They say it’s a man’s world, but is it, really? You’d have to convince me that this is true; it’s not been my experience. I am 16 years old, and strong, independent women have surrounded me all my life. As such, it was perhaps inevitable that Patti Smith was going to be a huge role model for me. Thanks to my parent’s extensive record collection, I grew up with Patti playing in the background of my childhood. Patti, Bob Dylan, David Bowie and the Jesus and Mary Chain have been the soundtrack of every significant event in my life so far. Whilst other kids could recite the 5 times table, or sing you a nursery rhyme, I could name the million dollar quartet on the Sun record label and I knew my Beatles from my Stones by the beginning of secondary school. What I did realise however, is that for all those records, there weren’t many that were by women. They were mostly boys, singing about boy things.
I can still remember the first time I properly heard Patti. She cut through the dad rock on New Year’s Eve, 2003. It was really late and almost everyone had gone to bed, but three of us were left dancing: my mum’s friends Stacy and Jo and me. And then I heard the words.
“Jesus died for somebody’s sins but not mine…” The whole room changed. These few words slurred out of the speakers, and everyone was on their feet, glass- eyed and swaying. I was hooked.
Legendary NME writer Charles Shaar Murray said of Patti’s 1975 debut album: “Horses will shake you and move you as little else can do”, and it’s true, whether your dancing around to it in your living room or hearing its songs at a Patti gig, there’s just a feeling that resonates within your core. Horses encapsulates a passion that I don’t think I’ve found in any other artist. There’s anger and hunger in Patti’s music. She’s never been content to be the girlfriend or a female version of a rock god, she wants to be the god herself. Patti looked at Brian Jones of the Stones, Jimi Hendrix and Dylan and she didn’t say, “I want to be with you,” she said, “I want to be you.”
Every time I listen to Horses I hear a different story. If I’m honest, I don’t understand some of the lyrics. I’m still discovering what it means to be a Patti Smith fan; the mystery is one of the things that really draws me to her. She develops as I do. Each time I go through a different experience, I relate to what she’s saying in a new way, and I understand the lyrics more and more.
The first time I saw Patti live was in Manchester and she was playing a Horses gig. I was really nervous; what was she going to be like? Would she sound as good live? What would she look like? It’s safe to say, when she came out on stage, I’ve never been as in awe of someone. I was in the record. She was that good.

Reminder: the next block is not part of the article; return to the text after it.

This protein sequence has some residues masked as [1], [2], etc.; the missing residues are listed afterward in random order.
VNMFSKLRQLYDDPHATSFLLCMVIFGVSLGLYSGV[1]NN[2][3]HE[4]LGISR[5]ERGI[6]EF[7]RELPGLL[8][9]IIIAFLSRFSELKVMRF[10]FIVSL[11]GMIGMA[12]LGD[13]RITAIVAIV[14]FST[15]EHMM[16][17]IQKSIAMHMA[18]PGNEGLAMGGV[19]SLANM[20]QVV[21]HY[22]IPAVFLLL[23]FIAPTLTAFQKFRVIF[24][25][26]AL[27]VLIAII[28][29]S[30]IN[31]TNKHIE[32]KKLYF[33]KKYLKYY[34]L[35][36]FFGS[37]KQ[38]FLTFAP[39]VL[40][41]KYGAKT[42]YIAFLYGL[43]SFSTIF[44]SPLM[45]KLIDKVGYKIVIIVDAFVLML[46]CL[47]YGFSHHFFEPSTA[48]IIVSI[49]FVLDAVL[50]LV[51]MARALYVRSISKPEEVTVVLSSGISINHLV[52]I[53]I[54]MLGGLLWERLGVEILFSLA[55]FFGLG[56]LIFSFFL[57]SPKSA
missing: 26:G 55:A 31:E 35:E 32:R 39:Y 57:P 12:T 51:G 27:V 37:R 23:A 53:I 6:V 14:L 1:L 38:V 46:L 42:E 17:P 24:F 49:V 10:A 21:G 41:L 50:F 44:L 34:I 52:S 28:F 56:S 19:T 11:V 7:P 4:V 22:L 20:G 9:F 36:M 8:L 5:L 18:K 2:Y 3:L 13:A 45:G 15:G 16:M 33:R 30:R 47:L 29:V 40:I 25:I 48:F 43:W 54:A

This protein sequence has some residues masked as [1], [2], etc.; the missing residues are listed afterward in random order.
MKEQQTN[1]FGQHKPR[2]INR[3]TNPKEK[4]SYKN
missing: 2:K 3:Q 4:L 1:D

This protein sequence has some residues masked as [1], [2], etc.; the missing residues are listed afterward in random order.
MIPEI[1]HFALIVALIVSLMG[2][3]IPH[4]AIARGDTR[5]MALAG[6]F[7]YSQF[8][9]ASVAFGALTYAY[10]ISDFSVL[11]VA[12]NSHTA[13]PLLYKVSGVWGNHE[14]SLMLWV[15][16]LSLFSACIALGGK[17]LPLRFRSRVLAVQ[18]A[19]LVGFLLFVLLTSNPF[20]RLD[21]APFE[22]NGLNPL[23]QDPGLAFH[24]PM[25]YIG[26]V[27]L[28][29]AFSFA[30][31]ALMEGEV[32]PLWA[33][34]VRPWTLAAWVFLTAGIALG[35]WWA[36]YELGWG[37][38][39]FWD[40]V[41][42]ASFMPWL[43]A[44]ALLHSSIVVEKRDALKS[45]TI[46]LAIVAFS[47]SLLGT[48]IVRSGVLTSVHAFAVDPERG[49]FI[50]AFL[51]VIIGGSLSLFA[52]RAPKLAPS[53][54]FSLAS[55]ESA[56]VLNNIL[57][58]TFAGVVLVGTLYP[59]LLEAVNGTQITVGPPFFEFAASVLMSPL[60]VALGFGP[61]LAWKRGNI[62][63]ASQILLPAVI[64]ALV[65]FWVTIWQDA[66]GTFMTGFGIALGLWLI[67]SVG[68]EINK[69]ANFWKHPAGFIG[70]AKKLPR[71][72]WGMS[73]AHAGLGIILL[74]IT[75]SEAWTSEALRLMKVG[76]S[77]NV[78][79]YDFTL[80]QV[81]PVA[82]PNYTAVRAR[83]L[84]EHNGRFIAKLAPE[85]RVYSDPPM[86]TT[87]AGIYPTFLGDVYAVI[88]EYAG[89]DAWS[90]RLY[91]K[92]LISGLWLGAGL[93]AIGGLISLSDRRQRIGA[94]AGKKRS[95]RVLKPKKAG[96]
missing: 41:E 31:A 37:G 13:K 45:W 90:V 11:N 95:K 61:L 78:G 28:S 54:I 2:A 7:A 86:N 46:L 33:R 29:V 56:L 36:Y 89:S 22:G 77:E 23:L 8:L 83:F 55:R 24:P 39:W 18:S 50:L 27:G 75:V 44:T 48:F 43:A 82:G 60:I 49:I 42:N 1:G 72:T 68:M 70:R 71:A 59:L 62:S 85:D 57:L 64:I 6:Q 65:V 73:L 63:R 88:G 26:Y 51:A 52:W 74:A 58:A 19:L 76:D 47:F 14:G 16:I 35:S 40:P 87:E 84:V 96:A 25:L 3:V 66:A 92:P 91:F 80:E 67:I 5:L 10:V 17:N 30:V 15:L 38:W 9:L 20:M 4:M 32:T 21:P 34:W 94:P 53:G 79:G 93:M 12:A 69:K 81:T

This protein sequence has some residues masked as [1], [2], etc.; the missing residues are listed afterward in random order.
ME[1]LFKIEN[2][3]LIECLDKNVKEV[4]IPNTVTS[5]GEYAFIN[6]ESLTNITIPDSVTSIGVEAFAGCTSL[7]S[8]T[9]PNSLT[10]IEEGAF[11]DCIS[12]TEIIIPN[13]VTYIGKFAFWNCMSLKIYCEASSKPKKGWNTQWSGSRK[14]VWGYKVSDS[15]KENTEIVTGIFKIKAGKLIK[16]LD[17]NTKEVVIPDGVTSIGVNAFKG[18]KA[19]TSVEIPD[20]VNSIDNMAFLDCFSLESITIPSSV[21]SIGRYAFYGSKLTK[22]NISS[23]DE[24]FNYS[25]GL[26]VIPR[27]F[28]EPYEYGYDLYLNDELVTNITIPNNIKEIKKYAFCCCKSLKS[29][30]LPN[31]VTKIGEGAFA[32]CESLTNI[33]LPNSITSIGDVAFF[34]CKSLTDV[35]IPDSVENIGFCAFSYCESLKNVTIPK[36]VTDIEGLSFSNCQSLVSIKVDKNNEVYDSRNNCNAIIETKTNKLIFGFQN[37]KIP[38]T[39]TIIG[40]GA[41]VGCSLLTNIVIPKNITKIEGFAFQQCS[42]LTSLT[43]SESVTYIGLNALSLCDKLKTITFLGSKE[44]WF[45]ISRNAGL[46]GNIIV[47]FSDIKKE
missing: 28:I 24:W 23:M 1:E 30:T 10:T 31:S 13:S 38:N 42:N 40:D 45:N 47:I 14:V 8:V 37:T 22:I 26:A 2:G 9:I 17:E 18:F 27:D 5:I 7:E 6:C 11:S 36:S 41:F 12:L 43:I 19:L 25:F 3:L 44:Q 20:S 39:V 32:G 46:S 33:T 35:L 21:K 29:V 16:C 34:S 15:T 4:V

The next time I saw her was at the Mechanics Theatre, in Burnley, a town usually some way off the usual rock tour map. She was playing there because she and her sister, Kimberly, were doing a “Bronte Country” tour. I think the show was paying for the literary holiday.
It was such an intimate gig; it felt like I was talking to her in her living room. I remember that it was a school night and my mum was ready to take me home straight after the show had finished. I was having absolutely none of it, this was supposed to be rock’n’roll, after all. So I stood in this back alley behind Burnley Mechanics for about an hour, with a few other fans, waiting for her to emerge. All the men were my dad’s age, with stuff for her to sign. They were showing off about how many times they’d seen her play. They ignored me, but Patti didn’t. When she finally came out of the stage door, I wasn’t disappointed; she’s as inspiring in real life as she is on record. It’s not often I’m lost for words, but all I could manage to mutter was “you’re my hero.”
She looked at me and then looked at my dad, who was waiting behind the car for me, and she asked him why I wasn’t wearing a coat. She didn’t speak to anyone else and my dad took a photo of Patti and I standing together in the Burnley rain. On a school night!
After meeting Patti I started collecting records, magazines, anything I could get my hands on. I asked a shop assistant in Afflex Palace, Manchester, if they had any posters of Patti. He said he did, and showed me one. He said, “This one’s quite scary.” It was an image of Patti, with no make up, in an army shirt, staring out defiantly. I know some men are scared of strong women, but I was absolutely enraged; how dare he think Patti was there to submit to him, to appear timid and meek to make him feel superior. The way I see it, every time Patti steps out onto a stage, or a girl plays Horses in her bedroom, it becomes less and less of a man’s world.
I bought the ‘scary’ poster. It stops me from being scared.